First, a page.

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Senate filibuster ends, government officials, advocates torn on gun reform


WASHINGTON—Government officials voiced their positions on what should or should not be done regarding gun control in the wake of the Orlando shooting.


A filibuster held by Senator Chris Murphy of Connecticut ended Thursday morning after over 14 hours on the floor.

Sen. Murphy’s mission was to sway the Republicans to allow for votes on a couple of gun control measures.  He announced in a tweet at 12:53 Thursday morning that he completed his mission.

Gun Reform


President Barack Obama said Monday after the attack on Pulse Nightclub Sunday the AR-15 should be banned, according to White House press secretary Josh Earnest.

‘These assault weapons are weapons of war and they have no place in the hands of a legitimate hunter or much more likely is that a weapon of war is going to end up in the hands of someone like this who will be able to carry out a much more violent act because they are using a weapon that was intended not for the streets of Orlando but for a battlefield,” said Earnest to White House correspondents Monday.


Congressman Bennie Thompson (D-MS) stated that not enough is being done to prevent the next mass shooting.

“What I do object to is the House not acting on measures that could prevent the next mass shooting,” said Thompson. “The ‘No Fly, No Buy’ Act, a bipartisan measure, introduced by my Republican colleague from the Committee on Homeland Security Peter King (would) allow the FBI to prohibit a person on the terrorist watchlist from purchasing a firearm.

“Analysis issued this week by the Government Accountability Office underscores the need for action. It found that 90 percent of the people on the terrorist watchlist who attempted to legally purchase firearms were successful,” he added.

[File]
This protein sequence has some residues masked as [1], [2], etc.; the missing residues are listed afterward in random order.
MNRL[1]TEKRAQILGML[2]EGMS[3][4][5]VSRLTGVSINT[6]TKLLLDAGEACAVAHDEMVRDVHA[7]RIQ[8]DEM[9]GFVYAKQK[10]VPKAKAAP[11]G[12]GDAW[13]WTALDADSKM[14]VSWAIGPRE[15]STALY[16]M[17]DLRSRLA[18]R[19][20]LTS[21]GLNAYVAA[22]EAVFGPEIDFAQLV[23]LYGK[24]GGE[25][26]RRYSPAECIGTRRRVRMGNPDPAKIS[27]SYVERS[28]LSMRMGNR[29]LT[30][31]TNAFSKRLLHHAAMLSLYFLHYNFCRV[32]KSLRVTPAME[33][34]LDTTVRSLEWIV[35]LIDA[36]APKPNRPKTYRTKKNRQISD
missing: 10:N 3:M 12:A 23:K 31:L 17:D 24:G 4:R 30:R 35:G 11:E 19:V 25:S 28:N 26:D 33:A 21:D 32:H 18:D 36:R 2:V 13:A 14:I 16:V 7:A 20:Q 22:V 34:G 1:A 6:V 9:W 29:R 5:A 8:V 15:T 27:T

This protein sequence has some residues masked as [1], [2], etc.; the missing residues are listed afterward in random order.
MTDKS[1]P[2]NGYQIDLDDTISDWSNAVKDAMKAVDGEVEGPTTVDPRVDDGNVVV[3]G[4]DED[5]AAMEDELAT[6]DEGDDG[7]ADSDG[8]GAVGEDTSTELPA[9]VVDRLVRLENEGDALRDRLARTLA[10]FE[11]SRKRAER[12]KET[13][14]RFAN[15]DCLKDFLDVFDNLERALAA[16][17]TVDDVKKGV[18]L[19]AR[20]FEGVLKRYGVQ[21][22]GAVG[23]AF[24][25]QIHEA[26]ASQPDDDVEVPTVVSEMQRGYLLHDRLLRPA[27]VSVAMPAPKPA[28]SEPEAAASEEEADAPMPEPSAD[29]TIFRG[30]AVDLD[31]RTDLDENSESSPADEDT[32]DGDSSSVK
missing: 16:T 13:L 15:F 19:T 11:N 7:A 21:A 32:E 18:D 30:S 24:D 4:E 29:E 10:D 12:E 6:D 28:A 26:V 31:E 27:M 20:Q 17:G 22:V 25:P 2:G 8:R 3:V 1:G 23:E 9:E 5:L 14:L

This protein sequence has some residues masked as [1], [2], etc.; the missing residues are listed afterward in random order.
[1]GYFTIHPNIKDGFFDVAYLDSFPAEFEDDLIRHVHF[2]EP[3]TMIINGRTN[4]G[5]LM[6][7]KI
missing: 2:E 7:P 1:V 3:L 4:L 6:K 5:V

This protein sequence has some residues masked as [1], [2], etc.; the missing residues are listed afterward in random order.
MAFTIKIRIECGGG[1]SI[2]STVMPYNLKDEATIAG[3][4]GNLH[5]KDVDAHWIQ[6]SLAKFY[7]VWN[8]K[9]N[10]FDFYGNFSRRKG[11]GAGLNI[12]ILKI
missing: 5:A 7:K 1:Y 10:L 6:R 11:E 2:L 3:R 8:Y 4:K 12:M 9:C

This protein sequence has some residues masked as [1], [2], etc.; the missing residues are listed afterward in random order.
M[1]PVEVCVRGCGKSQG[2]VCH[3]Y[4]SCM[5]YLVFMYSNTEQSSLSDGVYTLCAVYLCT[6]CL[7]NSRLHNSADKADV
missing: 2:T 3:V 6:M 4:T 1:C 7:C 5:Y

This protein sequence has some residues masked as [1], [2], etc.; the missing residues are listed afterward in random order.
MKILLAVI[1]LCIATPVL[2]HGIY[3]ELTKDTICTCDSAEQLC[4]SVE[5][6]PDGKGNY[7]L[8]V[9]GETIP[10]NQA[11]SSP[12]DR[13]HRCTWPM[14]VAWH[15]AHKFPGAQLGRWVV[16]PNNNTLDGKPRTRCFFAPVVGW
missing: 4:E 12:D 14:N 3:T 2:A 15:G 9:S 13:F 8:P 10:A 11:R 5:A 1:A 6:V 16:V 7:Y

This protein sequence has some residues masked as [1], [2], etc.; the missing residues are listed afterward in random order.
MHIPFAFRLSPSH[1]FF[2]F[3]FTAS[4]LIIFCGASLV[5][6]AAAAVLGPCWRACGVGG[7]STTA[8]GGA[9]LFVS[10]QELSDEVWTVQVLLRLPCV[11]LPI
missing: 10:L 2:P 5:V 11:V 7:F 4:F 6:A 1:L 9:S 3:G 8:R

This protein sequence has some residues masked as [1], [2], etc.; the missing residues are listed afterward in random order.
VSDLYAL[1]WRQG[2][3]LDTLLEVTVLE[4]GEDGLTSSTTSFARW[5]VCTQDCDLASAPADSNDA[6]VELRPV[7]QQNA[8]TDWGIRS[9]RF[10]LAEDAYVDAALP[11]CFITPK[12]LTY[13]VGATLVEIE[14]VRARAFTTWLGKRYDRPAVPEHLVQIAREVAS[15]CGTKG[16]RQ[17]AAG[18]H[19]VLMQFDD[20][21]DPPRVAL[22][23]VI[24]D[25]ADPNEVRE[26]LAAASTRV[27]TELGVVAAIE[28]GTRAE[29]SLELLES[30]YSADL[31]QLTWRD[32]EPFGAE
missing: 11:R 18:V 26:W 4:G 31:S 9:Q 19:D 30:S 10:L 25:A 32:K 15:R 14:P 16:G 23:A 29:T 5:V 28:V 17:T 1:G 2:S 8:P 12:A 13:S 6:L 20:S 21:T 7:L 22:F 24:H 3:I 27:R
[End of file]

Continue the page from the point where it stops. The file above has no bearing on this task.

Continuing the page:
That success was seen in the case of Omar Mateen, the man who admitted to the Pulse Nightclub shooting before being killed by police after the attack. Mississippi Office of Homeland Security Director Rusty Barnes explained the Federal Bureau of Investigation had interviewed Mateen before but was not deemed a threat.

“The FBI is the best in the world,” said Barnes. “It isn’t fair to point fingers at the FBI in this attack, since we don’t know when the subject was radicalized.”

Barnes said the Pulse Nightclub incident is being unfairly politicized.

“This is not a gun issue,” said Barnes. “This is an act of terrorism, and this is what we should focus on. Our young people in this country are being radicalized. There are over 200,000 pro-ISIS tweet a day, and over 1,700 pro-ISIS media products put out just this year nationwide–including here in Mississippi.”


Larry Pratt, Executive Director of Gun Owners of America, said that politicians that have pushed for the ban of AR-15s, like Hillary Clinton, need to practice what they preach.
“We need to challenge her, and others like her,” said Pratt. “Mrs. Clinton, lead by example. Tell your Secret Service to lay their guns down.”

Pratt added that any gun ban would only keep law-abiding citizens from getting guns, not those set to do harm.





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